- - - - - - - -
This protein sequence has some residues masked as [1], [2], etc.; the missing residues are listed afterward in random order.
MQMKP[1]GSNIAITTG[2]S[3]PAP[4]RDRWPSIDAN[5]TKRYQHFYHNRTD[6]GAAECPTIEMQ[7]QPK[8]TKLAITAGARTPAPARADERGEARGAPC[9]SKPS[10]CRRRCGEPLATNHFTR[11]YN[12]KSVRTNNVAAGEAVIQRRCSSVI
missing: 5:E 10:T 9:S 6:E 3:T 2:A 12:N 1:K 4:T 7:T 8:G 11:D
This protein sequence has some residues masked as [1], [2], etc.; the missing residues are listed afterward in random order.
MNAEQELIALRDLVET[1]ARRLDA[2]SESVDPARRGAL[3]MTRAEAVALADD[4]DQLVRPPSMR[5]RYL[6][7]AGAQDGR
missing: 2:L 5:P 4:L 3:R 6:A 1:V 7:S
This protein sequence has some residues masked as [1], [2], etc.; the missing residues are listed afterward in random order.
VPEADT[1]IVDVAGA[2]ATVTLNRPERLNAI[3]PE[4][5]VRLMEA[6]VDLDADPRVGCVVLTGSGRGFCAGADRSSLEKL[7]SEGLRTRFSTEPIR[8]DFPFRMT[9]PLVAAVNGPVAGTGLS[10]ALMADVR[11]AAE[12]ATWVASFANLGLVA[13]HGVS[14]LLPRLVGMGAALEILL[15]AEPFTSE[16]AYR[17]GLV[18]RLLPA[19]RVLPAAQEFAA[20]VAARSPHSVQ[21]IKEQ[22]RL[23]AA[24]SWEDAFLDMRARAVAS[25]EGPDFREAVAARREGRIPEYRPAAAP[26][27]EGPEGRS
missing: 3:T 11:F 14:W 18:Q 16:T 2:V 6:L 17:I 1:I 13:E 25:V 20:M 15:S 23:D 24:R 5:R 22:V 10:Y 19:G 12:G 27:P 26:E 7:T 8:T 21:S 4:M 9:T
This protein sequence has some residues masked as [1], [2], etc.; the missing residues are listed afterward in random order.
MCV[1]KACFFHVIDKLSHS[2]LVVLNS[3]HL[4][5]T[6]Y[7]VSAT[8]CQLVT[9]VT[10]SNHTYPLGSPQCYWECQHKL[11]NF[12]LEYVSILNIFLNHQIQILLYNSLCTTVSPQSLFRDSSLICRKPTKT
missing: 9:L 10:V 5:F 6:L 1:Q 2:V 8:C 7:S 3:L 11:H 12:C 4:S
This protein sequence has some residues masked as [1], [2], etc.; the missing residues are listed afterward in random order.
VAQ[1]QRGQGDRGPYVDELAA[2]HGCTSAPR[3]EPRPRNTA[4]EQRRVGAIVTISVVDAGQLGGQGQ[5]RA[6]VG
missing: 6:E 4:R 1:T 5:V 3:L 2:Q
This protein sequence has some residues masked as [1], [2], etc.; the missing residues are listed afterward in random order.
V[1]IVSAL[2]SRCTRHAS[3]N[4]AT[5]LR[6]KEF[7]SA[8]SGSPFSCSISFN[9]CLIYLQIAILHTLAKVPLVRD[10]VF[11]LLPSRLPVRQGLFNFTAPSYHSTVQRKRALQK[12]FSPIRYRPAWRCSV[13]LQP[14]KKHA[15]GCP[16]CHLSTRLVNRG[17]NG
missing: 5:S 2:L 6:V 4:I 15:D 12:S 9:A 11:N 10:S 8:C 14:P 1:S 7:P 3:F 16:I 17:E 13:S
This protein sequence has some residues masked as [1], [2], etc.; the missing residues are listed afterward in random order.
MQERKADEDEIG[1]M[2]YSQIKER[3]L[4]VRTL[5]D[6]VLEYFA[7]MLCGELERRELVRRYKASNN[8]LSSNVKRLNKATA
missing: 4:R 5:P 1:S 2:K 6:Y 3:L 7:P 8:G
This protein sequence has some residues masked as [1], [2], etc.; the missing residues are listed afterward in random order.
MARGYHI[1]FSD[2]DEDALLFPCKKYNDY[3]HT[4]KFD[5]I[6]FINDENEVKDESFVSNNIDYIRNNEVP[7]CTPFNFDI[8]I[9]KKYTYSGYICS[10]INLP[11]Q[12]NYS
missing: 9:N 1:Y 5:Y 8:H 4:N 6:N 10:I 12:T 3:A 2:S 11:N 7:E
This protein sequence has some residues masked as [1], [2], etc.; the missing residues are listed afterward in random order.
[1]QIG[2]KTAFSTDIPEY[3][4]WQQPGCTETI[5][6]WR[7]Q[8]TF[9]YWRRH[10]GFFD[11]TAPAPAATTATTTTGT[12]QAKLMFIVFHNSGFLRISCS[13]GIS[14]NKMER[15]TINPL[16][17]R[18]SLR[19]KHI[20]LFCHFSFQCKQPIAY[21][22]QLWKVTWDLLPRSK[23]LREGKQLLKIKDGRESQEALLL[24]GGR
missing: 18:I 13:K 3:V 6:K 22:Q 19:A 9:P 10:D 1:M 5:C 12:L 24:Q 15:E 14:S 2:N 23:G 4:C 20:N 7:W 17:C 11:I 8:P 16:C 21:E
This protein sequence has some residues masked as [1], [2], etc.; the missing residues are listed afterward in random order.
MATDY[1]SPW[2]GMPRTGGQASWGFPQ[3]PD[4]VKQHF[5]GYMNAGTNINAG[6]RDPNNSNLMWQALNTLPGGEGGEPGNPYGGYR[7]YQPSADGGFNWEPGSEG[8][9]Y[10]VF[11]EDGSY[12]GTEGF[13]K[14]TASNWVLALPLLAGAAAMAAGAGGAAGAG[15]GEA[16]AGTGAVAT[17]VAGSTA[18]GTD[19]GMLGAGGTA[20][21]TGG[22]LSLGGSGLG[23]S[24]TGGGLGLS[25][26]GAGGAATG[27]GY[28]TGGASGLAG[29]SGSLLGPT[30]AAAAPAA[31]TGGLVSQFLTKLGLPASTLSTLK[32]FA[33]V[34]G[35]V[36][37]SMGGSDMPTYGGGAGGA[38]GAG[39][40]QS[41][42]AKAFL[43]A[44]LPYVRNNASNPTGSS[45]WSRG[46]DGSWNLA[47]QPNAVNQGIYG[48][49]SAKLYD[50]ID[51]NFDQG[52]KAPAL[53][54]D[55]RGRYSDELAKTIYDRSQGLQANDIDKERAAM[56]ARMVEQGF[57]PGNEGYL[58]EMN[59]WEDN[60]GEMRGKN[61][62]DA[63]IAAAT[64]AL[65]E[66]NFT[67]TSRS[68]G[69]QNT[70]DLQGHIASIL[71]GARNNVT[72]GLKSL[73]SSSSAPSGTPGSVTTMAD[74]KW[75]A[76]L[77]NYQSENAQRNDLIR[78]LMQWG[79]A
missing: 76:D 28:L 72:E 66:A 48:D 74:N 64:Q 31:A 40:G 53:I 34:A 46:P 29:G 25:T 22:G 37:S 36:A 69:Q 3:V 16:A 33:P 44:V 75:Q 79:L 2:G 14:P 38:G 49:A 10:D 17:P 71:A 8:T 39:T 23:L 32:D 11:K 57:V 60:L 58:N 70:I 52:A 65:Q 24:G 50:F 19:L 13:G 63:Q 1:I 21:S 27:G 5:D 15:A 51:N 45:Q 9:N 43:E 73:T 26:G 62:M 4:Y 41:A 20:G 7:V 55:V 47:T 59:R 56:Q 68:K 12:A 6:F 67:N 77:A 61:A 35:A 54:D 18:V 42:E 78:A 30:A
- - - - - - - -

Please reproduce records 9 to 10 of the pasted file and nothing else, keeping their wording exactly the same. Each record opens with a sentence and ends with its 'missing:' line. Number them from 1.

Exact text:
This protein sequence has some residues masked as [1], [2], etc.; the missing residues are listed afterward in random order.
[1]QIG[2]KTAFSTDIPEY[3][4]WQQPGCTETI[5][6]WR[7]Q[8]TF[9]YWRRH[10]GFFD[11]TAPAPAATTATTTTGT[12]QAKLMFIVFHNSGFLRISCS[13]GIS[14]NKMER[15]TINPL[16][17]R[18]SLR[19]KHI[20]LFCHFSFQCKQPIAY[21][22]QLWKVTWDLLPRSK[23]LREGKQLLKIKDGRESQEALLL[24]GGR
missing: 18:I 13:K 3:V 6:K 22:Q 19:A 9:P 10:D 1:M 5:C 12:L 24:Q 15:E 14:S 2:N 23:G 4:C 20:N 7:W 17:C 11:I 8:P 16:C 21:E
This protein sequence has some residues masked as [1], [2], etc.; the missing residues are listed afterward in random order.
MATDY[1]SPW[2]GMPRTGGQASWGFPQ[3]PD[4]VKQHF[5]GYMNAGTNINAG[6]RDPNNSNLMWQALNTLPGGEGGEPGNPYGGYR[7]YQPSADGGFNWEPGSEG[8][9]Y[10]VF[11]EDGSY[12]GTEGF[13]K[14]TASNWVLALPLLAGAAAMAAGAGGAAGAG[15]GEA[16]AGTGAVAT[17]VAGSTA[18]GTD[19]GMLGAGGTA[20][21]TGG[22]LSLGGSGLG[23]S[24]TGGGLGLS[25][26]GAGGAATG[27]GY[28]TGGASGLAG[29]SGSLLGPT[30]AAAAPAA[31]TGGLVSQFLTKLGLPASTLSTLK[32]FA[33]V[34]G[35]V[36][37]SMGGSDMPTYGGGAGGA[38]GAG[39][40]QS[41][42]AKAFL[43]A[44]LPYVRNNASNPTGSS[45]WSRG[46]DGSWNLA[47]QPNAVNQGIYG[48][49]SAKLYD[50]ID[51]NFDQG[52]KAPAL[53][54]D[55]RGRYSDELAKTIYDRSQGLQANDIDKERAAM[56]ARMVEQGF[57]PGNEGYL[58]EMN[59]WEDN[60]GEMRGKN[61][62]DA[63]IAAAT[64]AL[65]E[66]NFT[67]TSRS[68]G[69]QNT[70]DLQGHIASIL[71]GARNNVT[72]GLKSL[73]SSSSAPSGTPGSVTTMAD[74]KW[75]A[76]L[77]NYQSENAQRNDLIR[78]LMQWG[79]A
missing: 76:D 28:L 72:E 66:A 48:D 74:N 64:Q 31:A 40:G 53:I 34:A 46:P 29:G 25:T 22:G 37:S 36:A 69:Q 3:V 16:A 33:P 44:V 75:Q 79:L 2:G 14:P 38:G 49:A 10:D 17:P 71:A 8:T 39:T 23:L 32:D 11:K 57:V 60:L 58:N 70:I 52:A 65:Q 24:G 50:F 19:L 13:G 63:Q 1:I 21:S 27:G 5:D 15:A 51:N 45:Q 9:N 43:E 73:T 26:G 62:M 4:Y 41:A 20:G 7:V 55:V 47:T 59:R 56:Q 68:K 12:A 6:F 67:N 77:A 61:A 35:A 54:D 18:V 42:E 78:A 30:A